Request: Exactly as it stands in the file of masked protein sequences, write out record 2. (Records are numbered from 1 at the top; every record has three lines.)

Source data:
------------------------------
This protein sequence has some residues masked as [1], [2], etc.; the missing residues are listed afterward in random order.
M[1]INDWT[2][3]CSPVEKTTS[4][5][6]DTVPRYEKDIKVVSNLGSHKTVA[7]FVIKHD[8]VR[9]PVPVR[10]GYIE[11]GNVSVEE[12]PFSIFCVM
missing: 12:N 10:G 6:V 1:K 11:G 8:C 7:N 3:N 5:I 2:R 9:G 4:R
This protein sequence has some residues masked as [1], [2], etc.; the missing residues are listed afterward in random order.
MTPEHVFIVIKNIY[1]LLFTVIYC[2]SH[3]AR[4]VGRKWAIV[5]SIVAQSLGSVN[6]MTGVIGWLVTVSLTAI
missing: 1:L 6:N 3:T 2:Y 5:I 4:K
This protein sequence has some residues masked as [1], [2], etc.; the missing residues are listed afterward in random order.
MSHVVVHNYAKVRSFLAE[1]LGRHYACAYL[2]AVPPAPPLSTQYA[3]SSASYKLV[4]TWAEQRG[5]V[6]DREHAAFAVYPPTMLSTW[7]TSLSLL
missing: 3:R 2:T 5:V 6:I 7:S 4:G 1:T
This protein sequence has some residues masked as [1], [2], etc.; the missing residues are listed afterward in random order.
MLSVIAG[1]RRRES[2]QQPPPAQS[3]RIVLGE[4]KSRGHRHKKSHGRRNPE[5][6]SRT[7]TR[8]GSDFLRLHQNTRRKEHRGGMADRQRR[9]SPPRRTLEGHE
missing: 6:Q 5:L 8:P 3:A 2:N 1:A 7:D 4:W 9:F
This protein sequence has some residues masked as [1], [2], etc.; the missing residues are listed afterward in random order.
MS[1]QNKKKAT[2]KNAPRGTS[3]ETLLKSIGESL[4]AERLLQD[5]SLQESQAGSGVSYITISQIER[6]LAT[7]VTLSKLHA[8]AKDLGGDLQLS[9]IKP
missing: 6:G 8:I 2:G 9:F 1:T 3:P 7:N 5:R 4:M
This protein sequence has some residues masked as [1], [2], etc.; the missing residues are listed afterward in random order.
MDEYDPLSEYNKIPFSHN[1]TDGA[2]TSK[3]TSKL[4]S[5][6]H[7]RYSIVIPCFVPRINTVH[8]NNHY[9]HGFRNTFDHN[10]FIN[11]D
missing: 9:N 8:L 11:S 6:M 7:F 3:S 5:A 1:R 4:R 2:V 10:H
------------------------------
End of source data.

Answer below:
This protein sequence has some residues masked as [1], [2], etc.; the missing residues are listed afterward in random order.
MTPEHVFIVIKNIY[1]LLFTVIYC[2]SH[3]AR[4]VGRKWAIV[5]SIVAQSLGSVN[6]MTGVIGWLVTVSLTAI
missing: 1:L 6:N 3:T 2:Y 5:I 4:K